LEGO blocks have long been viewed as useful toys for socio-emotional development, but the company recently released a kit called LEGO Education SPIKE Essential ($ 275) specially designed to better develop these skills. The kit, originally designed for the classroom but available for home purchase, aims to help children understand coding and other science, technology, engineering, arts and math (TO SMOKE) concepts by telling stories and working together. It comes with a handful of motors and a Bluetooth-enabled hub that connects creations, such as cars or robots, to a corresponding app that brings them to life.
The kit also includes four mini figures with their own personalities and learning styles that make them accessible and accessible to young learners. When users begin a lesson on the app, a character walks them through each problem and helps them find a solution. LEGO has stated that this is designed for encourage self-awareness and communication skills necessary for socio-emotional development.
“Even before the pandemic, we thought about the skills children need for the future, and social and emotional learning is at the center,” LEGO Education president Esben Staerk told CNN Business. “It has been part of our program for some time, but we accelerated it during the pandemic and we focused on the need. [for a kit like this] as students return to school.
Other products, such as Player Yoto, intend to help calm young minds. Yoto Player ($ 99) is a small music player that encourages kids to take the time to meditate or engage in mindfulness. By inserting physical cards into the system (some sold separately), the device unlocks popular audiobooks, music, and podcasts, including a relaxing bedtime meditation developed by a yoga teacher and Montessori teacher, without the distraction of a smartphone screen. (An even smaller, more portable version called the Yoto Play Mini ($ 60) launched last week.)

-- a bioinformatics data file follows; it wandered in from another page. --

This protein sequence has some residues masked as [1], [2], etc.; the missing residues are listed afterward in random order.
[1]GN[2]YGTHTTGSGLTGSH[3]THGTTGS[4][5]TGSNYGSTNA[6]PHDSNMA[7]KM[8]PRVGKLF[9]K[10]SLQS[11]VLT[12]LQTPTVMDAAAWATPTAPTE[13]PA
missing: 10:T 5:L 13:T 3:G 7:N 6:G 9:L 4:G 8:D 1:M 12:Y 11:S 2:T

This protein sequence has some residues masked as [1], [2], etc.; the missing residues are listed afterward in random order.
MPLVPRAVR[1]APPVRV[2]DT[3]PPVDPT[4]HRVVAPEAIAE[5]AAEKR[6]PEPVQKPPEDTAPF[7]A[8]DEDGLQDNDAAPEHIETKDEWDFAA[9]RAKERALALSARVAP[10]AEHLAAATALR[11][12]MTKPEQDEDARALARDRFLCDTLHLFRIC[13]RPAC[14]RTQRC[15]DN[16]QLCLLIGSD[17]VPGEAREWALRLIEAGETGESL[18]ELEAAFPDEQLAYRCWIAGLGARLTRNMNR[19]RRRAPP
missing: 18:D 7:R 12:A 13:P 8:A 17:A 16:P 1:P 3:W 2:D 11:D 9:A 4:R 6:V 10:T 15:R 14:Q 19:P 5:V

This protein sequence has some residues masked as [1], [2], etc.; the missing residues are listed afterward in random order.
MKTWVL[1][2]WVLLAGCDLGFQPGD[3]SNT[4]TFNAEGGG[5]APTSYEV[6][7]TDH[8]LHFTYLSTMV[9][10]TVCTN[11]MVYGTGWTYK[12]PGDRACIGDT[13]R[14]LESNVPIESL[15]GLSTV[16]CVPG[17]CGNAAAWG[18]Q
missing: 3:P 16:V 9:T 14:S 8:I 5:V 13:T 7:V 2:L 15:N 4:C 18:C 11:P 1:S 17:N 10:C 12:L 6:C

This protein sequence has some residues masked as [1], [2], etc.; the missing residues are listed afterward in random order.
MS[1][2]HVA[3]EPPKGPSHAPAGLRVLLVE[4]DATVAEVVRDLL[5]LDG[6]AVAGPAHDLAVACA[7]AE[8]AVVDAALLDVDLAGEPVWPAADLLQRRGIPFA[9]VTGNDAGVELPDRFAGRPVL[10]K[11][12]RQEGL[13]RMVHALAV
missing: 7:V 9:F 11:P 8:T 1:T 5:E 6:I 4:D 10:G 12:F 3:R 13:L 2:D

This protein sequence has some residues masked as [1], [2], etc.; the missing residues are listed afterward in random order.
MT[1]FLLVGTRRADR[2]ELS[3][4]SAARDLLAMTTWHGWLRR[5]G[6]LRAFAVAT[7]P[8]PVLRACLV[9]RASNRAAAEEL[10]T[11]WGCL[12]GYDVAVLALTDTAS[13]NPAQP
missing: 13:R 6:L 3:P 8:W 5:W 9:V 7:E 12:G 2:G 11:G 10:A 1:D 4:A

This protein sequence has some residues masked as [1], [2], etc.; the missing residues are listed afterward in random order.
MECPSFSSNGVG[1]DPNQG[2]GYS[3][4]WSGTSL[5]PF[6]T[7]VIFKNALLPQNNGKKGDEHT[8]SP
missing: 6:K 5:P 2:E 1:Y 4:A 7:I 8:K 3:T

One of the hottest kids products that have grown in popularity in recent months is Pop It! fidgets – colorful silicone cutouts that provide the same satisfaction and stress relief as burst bubble wrap. Sales for Pop It! increased tenfold from last year, according to industry trade group The Toy Association Recount The New York Times, due partly to their popularity on social networks. There are unicorns, Mickey Mouse and Peppa the Pig Pop Its !, as well as Pop Its key chains! and Pop It! bracelet.
Some toy companies have also made pandemic-themed toys to help children better adapt to the changes brought about by Covid-19. The list includes a Fisher-Price Home Office Set with a toy laptop, headphones and a coffee mug; dolls with masks; and an antivirus chemistry kit to create soap and carry out projects that “defeat viruses, bacteria and fungi”.
While there is an increase in tech-infused social-emotional learning toys, Allison said the key is for parents to buy items that can hold their children’s attention for a longer period of time. Open-ended toys such as action figures, blocks, and dolls, despite being incredibly low-tech, remain key learning tools that encourage creativity, simulation, and cooperative play.
“I’m pretty confident that in a hundred years the kids will still be playing with a set of wooden blocks,” she said. “You might have a little robot dog in your house, but the wooden blocks will probably be there too. “